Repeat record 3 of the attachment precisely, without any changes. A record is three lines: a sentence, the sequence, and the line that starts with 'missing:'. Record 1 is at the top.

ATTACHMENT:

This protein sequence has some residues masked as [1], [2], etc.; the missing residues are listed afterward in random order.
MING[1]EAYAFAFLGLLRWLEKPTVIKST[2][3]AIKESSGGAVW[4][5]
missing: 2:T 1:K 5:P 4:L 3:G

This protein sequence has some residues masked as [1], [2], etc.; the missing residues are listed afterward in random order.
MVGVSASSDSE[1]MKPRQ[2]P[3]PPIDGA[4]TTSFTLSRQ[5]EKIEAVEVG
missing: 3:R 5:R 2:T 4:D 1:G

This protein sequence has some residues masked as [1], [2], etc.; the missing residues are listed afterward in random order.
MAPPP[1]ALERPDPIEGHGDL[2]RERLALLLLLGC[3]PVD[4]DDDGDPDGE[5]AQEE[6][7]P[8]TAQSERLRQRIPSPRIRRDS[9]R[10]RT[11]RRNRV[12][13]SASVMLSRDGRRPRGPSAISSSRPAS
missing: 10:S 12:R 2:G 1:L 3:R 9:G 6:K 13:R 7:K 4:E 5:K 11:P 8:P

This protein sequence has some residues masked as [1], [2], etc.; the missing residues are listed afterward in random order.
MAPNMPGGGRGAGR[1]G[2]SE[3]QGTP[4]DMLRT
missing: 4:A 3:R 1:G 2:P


This protein sequence has some residues masked as [1], [2], etc.; the missing residues are listed afterward in random order.
MAPPP[1]ALERPDPIEGHGDL[2]RERLALLLLLGC[3]PVD[4]DDDGDPDGE[5]AQEE[6][7]P[8]TAQSERLRQRIPSPRIRRDS[9]R[10]RT[11]RRNRV[12][13]SASVMLSRDGRRPRGPSAISSSRPAS
missing: 10:S 12:R 2:G 1:L 3:R 9:G 6:K 13:R 7:K 4:E 5:K 11:P 8:P